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Insulating walls on a brick house

Post in 'DIY and General non-hearth advice' started by brian89gp, Feb 26, 2013.

  1. brian89gp

    brian89gp Feeling the Heat

    Joined:
    Mar 15, 2008
    Messages:
    438
    Loc:
    Kansas City
    I have a 2 story solid brick house, 3 wythe (3 brick thick), with plaster directly on brick on the interior. Heat loss and gain through the walls is significant once they either heat up in the summer or cool down in the winter just due to the thermal mass. HVAC-Calc shows a drop from 160k BTU to 95k BTU heating and from 7 tons to 4.5 tons cooling with insulating the walls (160k and 7 tons is with everything sealed up and the attic already insulated)

    I was planning on building out a metal stud 2x4 wall on the inside of the brick walls leaving 1/2" gap between the studs and the brick then spray foaming the whole thing including the 1/2" gap with open cell foam. Metal studs because my ceilings are 10' and straight 2x4 of that length are hard to find and open cell foam vs closed cell because open cell is vapor permeable so it would not trap moisture in the wall. The foam directly on brick would not allow a cold surface for condensation to happen, a problem with batt or cellulose insulation.

    Thoughts/opinions? Am I better off leaving well enough alone for the sake of the brick? It is the old soft brick with lime mortar that is sensitive to moisture and freezing.

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  2. G-rott

    G-rott Member

    Joined:
    Jan 7, 2006
    Messages:
    165
    Loc:
    Petoskey Michigan
    My thoughts, first open cell foam is the right product for this situation. I would look for 2x3 studs to minimize thermal bridging, leaving more space behind the steel framing. Going through this much trouble to insulate correctly be sure to address rim joist and sill plates too.

    I don't see how this could negatively effect the brick, it will be subject to fewer freeze thaw cycles as it will be outside the insulated space.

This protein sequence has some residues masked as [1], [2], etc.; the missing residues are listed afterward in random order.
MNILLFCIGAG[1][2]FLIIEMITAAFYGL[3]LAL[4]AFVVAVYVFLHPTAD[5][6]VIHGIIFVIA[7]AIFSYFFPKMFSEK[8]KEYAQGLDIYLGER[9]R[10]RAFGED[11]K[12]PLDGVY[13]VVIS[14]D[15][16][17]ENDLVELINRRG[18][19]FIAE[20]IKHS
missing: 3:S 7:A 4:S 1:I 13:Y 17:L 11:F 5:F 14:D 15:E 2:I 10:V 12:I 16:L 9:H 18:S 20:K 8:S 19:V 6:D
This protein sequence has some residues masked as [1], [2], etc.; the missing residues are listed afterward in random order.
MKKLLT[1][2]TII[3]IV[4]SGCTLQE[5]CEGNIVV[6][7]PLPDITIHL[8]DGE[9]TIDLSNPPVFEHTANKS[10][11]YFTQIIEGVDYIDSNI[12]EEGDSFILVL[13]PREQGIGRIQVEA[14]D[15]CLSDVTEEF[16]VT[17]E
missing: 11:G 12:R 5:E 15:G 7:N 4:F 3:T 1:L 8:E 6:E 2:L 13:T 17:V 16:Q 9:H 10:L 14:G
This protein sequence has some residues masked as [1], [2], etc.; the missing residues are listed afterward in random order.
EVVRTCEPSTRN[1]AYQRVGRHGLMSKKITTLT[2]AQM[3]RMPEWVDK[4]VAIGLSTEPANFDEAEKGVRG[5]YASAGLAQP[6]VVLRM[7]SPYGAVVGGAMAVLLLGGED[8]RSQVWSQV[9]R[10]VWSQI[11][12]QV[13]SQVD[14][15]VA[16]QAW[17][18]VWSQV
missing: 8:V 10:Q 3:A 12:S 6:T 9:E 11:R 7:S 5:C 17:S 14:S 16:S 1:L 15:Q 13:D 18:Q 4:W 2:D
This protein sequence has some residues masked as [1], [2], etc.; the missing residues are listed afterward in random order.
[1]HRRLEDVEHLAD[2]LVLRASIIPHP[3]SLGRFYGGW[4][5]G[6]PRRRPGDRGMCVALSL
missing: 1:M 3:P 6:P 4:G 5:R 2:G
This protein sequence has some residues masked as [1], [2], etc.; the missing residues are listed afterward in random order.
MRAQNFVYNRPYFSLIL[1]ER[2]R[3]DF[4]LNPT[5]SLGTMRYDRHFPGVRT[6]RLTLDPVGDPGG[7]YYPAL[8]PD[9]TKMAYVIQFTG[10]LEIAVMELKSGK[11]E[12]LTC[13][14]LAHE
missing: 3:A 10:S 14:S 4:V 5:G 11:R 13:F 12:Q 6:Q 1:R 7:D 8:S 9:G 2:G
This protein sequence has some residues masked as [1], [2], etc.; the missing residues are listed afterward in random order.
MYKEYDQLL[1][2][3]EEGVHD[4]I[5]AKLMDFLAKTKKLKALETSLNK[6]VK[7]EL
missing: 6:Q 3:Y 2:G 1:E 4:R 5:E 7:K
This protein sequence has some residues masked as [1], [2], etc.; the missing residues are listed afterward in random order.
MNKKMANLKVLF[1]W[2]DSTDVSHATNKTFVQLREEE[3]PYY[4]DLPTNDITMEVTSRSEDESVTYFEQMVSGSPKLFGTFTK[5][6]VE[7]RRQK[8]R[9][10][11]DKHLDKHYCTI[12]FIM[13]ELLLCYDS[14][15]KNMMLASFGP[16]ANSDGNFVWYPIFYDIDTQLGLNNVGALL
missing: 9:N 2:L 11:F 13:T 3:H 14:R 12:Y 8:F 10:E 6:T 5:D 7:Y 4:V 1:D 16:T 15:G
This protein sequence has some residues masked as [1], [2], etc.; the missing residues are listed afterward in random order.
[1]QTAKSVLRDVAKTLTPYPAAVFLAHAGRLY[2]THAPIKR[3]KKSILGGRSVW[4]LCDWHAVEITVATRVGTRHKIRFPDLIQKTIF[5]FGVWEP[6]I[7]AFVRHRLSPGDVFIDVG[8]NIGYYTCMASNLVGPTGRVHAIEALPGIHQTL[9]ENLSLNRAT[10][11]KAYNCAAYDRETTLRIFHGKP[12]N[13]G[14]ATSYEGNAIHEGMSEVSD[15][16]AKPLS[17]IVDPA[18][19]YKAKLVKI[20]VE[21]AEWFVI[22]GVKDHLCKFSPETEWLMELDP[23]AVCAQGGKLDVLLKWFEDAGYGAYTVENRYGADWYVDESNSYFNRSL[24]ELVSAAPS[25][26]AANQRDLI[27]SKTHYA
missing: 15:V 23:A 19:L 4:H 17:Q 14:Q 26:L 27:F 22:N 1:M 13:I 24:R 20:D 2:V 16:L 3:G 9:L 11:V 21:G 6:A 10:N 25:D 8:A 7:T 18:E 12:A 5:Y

What did you do to insulate the attic?
  3. brian89gp

    brian89gp Feeling the Heat

    Joined:
    Mar 15, 2008
    Messages:
    438
    Loc:
    Kansas City
    Its an old house, built in 1890, so a lot of things were built differently back then.

    I'll try and find some 2x3 metal studs, good idea.

    No sill plates and no rim joists. The wood floor joists sit in pockets in the brick wall, I haven't decided how I am going to handle it but I am just considering leaving that section un-insulated so that the ends of the floor joists don't rot out.

    I just worry alot because this old brick is really soft, it doesn't take much to cause damage. Something as simple as repointing with cement based mortar can destroy a wall in a decade. My thinking was that I am no longer pumping heat into it from the inside it might be subject to more freeze thaw cycles as the outside temp here normally swings above and below freezing all winter.

    The attic, otherwise known as the 3rd floor (12/12 slope roof with the peak about 15' above the attic floor), has R30 fiberglass batts in the floor joist cavities and I am in the process of putting up 4" of foam board on the inside of the roof. 2" is inset inbetween the rafters and then 2" more on the inside face, this gives continous R10 with R20 inbetween the rafters while still alowing 4" behind the insulation for roof venting. Its unfinished now but I wanted to leave the option open in the future to finish it off since it is 1200sq/ft of very usable space.
  4. semipro

    semipro Minister of Fire

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    Jan 12, 2009
    Messages:
    2,285
    Loc:
    SW Virginia
    OP, ever considering building exterior walls with thermal insulation and air/vapor control outside the brick?
    Sounds crazy I know but many deep energy retrofits include building out instead of in.
    Thermal mass on the interior is a good thing.
    If the brick is old and crumbling continued exterior exposure would only make this worse.
  5. G-rott

    G-rott Member

    Joined:
    Jan 7, 2006
    Messages:
    165
    Loc:
    Petoskey Michigan
    Good thought...I like the thermal mass on the warm side of the wall.

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